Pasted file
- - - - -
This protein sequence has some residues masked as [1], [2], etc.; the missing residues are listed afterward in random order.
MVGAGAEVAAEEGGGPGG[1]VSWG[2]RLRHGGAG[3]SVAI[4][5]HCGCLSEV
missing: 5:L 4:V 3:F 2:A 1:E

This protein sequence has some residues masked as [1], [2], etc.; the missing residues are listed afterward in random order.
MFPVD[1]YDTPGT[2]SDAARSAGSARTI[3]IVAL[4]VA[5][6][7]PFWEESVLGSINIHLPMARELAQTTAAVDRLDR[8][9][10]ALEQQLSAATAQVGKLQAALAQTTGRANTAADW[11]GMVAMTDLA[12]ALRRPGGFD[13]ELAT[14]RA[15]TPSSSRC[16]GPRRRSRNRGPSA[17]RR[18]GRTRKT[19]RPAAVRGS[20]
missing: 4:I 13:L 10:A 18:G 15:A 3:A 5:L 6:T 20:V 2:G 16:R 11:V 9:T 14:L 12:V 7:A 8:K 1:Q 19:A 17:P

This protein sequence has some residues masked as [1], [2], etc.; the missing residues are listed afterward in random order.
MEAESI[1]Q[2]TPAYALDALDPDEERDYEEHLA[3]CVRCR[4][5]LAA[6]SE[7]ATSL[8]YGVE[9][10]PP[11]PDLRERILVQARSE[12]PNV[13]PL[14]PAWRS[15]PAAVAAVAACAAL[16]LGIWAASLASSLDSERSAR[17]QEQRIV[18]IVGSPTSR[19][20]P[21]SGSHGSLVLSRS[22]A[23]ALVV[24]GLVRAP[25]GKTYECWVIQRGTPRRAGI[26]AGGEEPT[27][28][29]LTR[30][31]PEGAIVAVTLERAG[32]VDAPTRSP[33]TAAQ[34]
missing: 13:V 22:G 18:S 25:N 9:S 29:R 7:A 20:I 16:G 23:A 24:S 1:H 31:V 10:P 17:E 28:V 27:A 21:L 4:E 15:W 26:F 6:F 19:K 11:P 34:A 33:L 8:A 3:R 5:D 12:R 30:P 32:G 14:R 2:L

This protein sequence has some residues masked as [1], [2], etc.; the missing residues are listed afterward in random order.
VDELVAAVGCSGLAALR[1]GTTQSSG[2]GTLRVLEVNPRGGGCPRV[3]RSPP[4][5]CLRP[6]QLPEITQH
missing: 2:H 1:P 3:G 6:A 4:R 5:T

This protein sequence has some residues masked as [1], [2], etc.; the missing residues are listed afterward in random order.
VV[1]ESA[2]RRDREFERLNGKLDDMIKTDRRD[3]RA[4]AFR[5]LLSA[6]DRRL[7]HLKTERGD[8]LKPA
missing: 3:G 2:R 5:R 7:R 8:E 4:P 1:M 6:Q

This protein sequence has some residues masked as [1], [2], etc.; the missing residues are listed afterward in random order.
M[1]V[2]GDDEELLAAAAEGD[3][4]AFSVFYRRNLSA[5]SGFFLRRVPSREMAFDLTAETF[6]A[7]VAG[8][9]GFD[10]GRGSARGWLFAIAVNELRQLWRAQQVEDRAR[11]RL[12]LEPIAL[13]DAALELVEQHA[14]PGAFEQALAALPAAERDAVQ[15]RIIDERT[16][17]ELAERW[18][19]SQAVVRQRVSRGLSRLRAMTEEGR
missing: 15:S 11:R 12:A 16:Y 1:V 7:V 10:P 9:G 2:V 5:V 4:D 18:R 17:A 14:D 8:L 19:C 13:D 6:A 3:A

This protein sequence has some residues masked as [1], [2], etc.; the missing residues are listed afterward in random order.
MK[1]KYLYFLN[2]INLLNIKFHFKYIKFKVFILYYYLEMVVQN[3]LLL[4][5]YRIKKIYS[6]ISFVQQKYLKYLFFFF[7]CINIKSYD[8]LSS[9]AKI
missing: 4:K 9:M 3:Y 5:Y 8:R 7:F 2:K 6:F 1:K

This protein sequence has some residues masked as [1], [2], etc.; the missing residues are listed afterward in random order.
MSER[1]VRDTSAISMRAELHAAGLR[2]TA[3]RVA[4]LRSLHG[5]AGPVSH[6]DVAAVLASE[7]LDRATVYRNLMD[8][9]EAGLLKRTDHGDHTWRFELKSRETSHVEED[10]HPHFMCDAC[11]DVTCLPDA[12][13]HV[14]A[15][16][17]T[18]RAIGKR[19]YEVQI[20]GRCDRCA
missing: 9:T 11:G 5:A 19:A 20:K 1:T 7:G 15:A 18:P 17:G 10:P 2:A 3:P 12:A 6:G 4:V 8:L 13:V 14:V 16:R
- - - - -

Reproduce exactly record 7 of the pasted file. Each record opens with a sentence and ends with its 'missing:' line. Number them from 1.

This protein sequence has some residues masked as [1], [2], etc.; the missing residues are listed afterward in random order.
MK[1]KYLYFLN[2]INLLNIKFHFKYIKFKVFILYYYLEMVVQN[3]LLL[4][5]YRIKKIYS[6]ISFVQQKYLKYLFFFF[7]CINIKSYD[8]LSS[9]AKI
missing: 4:K 9:M 3:Y 5:Y 8:R 7:F 2:K 6:F 1:K